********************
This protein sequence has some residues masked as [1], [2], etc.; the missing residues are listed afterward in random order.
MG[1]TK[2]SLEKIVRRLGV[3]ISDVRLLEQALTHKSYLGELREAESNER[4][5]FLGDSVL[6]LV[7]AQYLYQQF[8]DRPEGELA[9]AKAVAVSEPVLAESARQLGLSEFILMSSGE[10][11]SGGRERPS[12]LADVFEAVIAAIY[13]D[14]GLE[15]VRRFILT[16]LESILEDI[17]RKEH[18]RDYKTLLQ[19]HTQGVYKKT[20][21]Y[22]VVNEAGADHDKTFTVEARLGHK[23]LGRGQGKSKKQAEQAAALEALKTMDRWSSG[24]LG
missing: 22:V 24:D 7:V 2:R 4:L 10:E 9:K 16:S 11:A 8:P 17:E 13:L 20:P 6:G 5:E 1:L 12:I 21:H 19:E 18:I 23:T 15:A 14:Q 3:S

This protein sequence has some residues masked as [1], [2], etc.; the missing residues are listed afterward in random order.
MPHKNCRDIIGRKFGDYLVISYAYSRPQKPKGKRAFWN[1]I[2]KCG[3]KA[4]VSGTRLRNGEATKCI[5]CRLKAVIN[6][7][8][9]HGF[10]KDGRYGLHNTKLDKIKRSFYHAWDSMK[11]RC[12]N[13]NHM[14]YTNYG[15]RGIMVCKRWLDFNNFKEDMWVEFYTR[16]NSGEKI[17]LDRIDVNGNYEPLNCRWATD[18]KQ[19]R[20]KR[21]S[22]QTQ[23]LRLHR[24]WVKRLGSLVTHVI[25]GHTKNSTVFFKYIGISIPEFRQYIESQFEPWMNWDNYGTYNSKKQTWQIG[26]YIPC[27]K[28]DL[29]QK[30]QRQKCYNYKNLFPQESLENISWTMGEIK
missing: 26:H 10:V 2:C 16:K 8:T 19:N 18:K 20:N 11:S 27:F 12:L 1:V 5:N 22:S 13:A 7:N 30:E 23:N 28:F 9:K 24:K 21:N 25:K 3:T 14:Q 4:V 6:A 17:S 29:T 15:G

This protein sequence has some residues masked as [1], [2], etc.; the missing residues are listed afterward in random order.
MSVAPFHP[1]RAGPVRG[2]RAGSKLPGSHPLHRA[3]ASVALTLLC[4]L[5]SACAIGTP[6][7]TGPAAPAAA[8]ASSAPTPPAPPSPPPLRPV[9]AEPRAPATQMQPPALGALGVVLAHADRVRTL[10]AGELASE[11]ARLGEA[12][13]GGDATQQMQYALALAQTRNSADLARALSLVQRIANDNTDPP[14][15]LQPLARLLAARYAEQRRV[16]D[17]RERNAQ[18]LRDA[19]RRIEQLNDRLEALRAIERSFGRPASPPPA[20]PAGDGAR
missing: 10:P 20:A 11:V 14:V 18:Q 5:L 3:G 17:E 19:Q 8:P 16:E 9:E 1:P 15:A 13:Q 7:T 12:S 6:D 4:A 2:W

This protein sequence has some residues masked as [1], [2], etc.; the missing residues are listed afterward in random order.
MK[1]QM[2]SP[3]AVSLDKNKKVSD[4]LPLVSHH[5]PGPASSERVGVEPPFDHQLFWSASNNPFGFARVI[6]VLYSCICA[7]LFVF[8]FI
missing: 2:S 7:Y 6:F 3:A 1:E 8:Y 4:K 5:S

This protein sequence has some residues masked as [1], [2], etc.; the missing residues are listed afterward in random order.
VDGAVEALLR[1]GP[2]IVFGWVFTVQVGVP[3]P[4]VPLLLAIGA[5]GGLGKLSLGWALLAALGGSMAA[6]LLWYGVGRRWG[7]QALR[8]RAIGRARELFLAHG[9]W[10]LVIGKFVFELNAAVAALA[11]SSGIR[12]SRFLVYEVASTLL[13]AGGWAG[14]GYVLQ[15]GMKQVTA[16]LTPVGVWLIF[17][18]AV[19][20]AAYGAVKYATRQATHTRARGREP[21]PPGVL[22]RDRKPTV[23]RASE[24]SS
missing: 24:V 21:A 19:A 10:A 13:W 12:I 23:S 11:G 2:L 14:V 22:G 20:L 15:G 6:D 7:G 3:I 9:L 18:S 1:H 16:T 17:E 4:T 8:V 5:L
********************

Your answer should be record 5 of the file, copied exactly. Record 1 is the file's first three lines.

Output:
This protein sequence has some residues masked as [1], [2], etc.; the missing residues are listed afterward in random order.
VDGAVEALLR[1]GP[2]IVFGWVFTVQVGVP[3]P[4]VPLLLAIGA[5]GGLGKLSLGWALLAALGGSMAA[6]LLWYGVGRRWG[7]QALR[8]RAIGRARELFLAHG[9]W[10]LVIGKFVFELNAAVAALA[11]SSGIR[12]SRFLVYEVASTLL[13]AGGWAG[14]GYVLQ[15]GMKQVTA[16]LTPVGVWLIF[17][18]AV[19][20]AAYGAVKYATRQATHTRARGREP[21]PPGVL[22]RDRKPTV[23]RASE[24]SS
missing: 24:V 21:A 19:A 10:A 13:W 12:I 23:S 11:G 2:L 14:V 22:G 20:L 15:G 6:D 7:G 3:I 9:L 18:S 1:H 16:T 17:E 4:T 8:V 5:L